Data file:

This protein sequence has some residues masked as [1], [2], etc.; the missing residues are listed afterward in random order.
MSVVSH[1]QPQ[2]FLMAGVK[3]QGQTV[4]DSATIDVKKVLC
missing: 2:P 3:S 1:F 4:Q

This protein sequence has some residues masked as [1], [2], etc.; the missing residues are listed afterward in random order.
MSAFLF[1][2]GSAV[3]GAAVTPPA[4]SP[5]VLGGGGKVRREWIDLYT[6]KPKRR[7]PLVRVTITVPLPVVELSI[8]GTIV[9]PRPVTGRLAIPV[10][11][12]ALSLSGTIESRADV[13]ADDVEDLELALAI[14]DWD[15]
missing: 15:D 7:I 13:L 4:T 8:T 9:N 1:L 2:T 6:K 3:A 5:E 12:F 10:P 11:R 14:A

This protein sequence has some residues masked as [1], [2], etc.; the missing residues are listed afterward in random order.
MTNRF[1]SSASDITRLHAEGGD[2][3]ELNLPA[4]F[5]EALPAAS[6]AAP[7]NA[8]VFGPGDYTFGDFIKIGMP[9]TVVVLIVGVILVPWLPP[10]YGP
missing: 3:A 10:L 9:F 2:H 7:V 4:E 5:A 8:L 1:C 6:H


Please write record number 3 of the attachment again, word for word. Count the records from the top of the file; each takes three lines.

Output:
This protein sequence has some residues masked as [1], [2], etc.; the missing residues are listed afterward in random order.
MTNRF[1]SSASDITRLHAEGGD[2][3]ELNLPA[4]F[5]EALPAAS[6]AAP[7]NA[8]VFGPGDYTFGDFIKIGMP[9]TVVVLIVGVILVPWLPP[10]YGP
missing: 3:A 10:L 9:F 2:H 7:V 4:E 5:A 8:L 1:C 6:H